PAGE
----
I believe in you. I believe that you can do whatever it is you set out to. I believe that you are better than you realise.
We may feel like we don’t or shouldn’t need others to believe in us, but in reality, we do. It matters to feel like we matter, that we have worth and that others believe we can do the things we set out to. Even if momentarily it can unblock those concrete barriers we often put up in our own mind – sometimes just long to make a breakthrough or take action before they close back in again.
However, psychologically speaking we know that what’s most important to our self-esteem is our own self-belief. Not someone else’s belief in us but our belief in ourselves. Ultimately that determines what we can and cannot do. As Henry Ford said
“Whether you think you can, or you think you can’t you’re right.”
But there is no doubt one feeds the other. We all have wobbles, we all have doubts and we all, even those of us who may not show it, shine a little brighter with the right kind of encouragement and support. And to grow our self-belief often takes that belief from others, until it finally seeps into our own psyche.
How and where can you find more self-belief?
The good news is you don’t have to pay a coach or a psychologist, just take a look around – there are people who believe in you – I guarantee it. The hard part isn’t finding someone, the hard part is letting them help you.
I work with some amazing people, they are all very successful in their field and completely different from one another, but one thing they all have in common is that they let me help.
If you want someone to believe in you:
- let them in, trust them
- listen with an open mind and consider what they’re saying before you dismiss it
- let them believe in you even when you don’t believe in yourself
While you can do this without anyone’s help, in reality it’s very hard to build your self-belief on your own. You’ll get much further, far quicker if you find someone to support and encourage you.
Giving the gift of self-belief
A large part of what I do is to spot people’s capabilities, help them to see how to use them and show them that I truly believe in them. While I may be a sounding board to strategic plans, an advisor on team dynamics or a co-curator of communication I’m also nearly always a cheerleader too. And I get an enormous satisfaction from that part of my job. It is after all part of life to take on that role whether as a mentor, parent, leader, friend, actually a human of any kind – it’s something we evolved to do and to enjoy doing.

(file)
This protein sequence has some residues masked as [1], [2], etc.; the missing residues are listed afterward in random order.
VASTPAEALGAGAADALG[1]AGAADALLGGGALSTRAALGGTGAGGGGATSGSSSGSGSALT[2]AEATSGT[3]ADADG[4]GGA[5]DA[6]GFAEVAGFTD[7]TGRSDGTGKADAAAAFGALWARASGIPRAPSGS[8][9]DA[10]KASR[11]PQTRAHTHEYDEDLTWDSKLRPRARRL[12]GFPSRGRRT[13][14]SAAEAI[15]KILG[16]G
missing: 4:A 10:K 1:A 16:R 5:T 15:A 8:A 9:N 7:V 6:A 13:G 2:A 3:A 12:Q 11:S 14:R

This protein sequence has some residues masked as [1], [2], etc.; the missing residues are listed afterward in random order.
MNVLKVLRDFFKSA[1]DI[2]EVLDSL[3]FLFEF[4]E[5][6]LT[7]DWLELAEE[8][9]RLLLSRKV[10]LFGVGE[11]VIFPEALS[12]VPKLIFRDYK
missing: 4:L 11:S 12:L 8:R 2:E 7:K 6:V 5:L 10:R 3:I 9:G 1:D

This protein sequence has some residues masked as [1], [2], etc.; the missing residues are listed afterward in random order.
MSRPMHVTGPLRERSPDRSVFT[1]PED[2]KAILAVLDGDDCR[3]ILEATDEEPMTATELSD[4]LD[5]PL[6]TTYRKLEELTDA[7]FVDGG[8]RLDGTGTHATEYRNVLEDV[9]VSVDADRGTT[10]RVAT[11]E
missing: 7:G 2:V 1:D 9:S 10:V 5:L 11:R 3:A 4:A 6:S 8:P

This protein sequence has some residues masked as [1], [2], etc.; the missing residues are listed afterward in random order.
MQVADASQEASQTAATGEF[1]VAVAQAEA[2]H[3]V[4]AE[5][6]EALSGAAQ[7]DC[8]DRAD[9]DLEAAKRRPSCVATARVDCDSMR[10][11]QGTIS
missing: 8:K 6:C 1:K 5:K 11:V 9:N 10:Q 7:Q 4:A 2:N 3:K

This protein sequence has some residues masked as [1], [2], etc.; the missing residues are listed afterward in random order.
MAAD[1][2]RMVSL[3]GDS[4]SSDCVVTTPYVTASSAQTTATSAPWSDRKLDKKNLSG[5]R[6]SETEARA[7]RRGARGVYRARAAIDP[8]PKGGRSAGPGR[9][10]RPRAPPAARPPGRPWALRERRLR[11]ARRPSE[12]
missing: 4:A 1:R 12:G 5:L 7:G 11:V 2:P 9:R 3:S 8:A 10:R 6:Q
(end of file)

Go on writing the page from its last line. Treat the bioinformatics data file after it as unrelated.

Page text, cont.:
But despite being ‘natural’ it does take practice. The ultimate aim is the ability to instil such a solid sense of self belief in the person you’re encouraging that they don’t need you. If you’re really skilled they may not even know that you’ve got them to that point. However, on route to this supreme level of skill, be assured that even a slightly clumsy, poorly timed delivery can help positively impact someone’s life.
The three key elements to remember are:
Read the person – and take their lead. This is a far more effective way of approaching encouragement than telling someone what to do or think. It should be led by them, not you.
If I encourage in the wrong way, the people I work with quickly spot my efforts and switch off to what I’m saying. The same is true of anyone who is suspicious of our intentions. In at risk children that awareness comes less from a desire to avoid BS (as for the leader) and more from a need to protect themselves. However, the fundamentals remain the same…
If you don’t know what to say, listen – you’ll learn a lot about what you need to say and do by being open and exploring alongside someone. Advise when asked but don’t tell – encourage, talk, help them to understand what there is of themselves to believe in.
Timing. If you just throw out words of encouragement ‘willy nilly’ it won’t having an impact. Use your read of the person to judge when it’s right to encourage, when it’s right to give a little push and when it’s better to stay quiet and just….
Be there. Never giving up. This is the most powerful element of all. Think about it – if someone says to you ‘I believe in you and I’ll always be here’ and then when you need them, they are nowhere to be found, will you trust them to be there next time? Most probably not.
This is starkly demonstrated in populations of disadvantaged children who are mentored. When those mentors unexpectedly withdraw their support, the kids end up with higher levels of drug use, criminal activity, and depression than those who didn’t have a mentor to start with. Why? It removes trust, it removes hope and it shouts ‘you are not worth believing in’.
While a business relationship may not be as fragile, seemingly simple things like continually changing meeting times or cheering someone on one minute and not the next, can be hugely damaging. If you say you’re going to be there to support someone you better damn well be there. Once you decide to be someone’s cheerleader don’t walk away. Keep going until you have built them up to a place where they can believe in themselves.
Having someone believe in you can change your life course. But you have to let them.
Believing in someone is one of the greatest gifts you can ever give. It’s also one of the most rewarding things you will ever do.
To learn more about the work I’m doing with mentoring please email me at Fiona.firstname.lastname@example.org
For my books which provide more tools and know how for developing you and developing others go to:
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